IMC to Construct New Acquired Brain Injury & Stroke Transitional Residence

We are thrilled to be hired as the Construction Manager and join an innovative partnership between Hamilton Health Sciences and CONNECT Communities, for the creation of a new Acquired Brain Injury (ABI) and Stroke Community Transitional Residence in Hamilton.  The residence will hold a program called Connect Hamilton, and includes the development of townhouse complex with six homes containing seven bedrooms each on the Stoney Creek Mountain.

Scheduled to open fall 2018, the complex to be built at 26 Upper Mount Albion Road, designed by DPAI Architects, will be composed of three 2-storey residential wings connected by a 2-storey common space, and will have capacity for 42 people, including 28 bedrooms funded through Hamilton Health Sciences. As well, a 1-storey outbuilding will provide additional amenity for the residents.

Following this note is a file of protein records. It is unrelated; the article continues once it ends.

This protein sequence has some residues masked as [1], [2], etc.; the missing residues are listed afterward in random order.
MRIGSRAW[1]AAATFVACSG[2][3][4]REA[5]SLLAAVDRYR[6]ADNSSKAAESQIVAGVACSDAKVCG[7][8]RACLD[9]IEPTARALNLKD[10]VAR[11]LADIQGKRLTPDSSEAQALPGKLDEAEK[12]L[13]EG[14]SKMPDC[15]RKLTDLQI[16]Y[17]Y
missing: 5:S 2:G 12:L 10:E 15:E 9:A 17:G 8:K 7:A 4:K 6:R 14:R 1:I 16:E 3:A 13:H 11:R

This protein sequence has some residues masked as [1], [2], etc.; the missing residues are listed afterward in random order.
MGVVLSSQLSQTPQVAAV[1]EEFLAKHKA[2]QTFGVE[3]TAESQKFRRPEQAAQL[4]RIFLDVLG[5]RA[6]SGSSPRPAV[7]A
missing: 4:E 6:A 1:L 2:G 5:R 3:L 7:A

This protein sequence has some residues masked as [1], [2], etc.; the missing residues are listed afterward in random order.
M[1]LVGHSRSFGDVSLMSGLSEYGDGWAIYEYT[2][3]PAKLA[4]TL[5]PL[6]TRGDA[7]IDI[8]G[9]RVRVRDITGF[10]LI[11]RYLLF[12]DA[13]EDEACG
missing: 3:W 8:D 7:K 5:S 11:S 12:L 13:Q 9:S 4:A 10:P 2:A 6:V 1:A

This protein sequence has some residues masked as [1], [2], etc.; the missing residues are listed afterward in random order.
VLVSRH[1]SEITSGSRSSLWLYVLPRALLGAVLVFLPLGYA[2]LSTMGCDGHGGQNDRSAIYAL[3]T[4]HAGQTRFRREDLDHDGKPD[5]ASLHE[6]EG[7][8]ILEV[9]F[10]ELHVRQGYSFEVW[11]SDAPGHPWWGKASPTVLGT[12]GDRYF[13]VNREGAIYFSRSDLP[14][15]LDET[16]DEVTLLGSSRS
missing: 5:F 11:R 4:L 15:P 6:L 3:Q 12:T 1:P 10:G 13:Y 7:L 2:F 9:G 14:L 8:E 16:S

Rendering courtesy of dpai architects

Rendering courtesy of dpai architects

“Our organization is excited by this opportunity to bring our Life Redesign ModelTM to Ontario,” says Patti Flaherty, President and COO of CONNECT. “Our model is centred on a doing-with coaching culture where we partner with our residents to set and meet goals, build equitable relationships through meaningful participation in the community to help them redesign their lives. Our team of rehab professionals work in a home environment where services are created around what each person wants more of in life.”

The CONNECT Hamilton program is for people with acquired brain injury, and is focused on helping them redesign their lives in at-home settings.  It will be staffed by a clinical coaching team of health professionals from a variety of disciplines, including, but not limited to nursing, occupational therapy, physiotherapy, speech language pathology and others.

A crowd of approximately 50 attended the Ground Breaking celebration at the future site on October 17th, 2017.

Project Team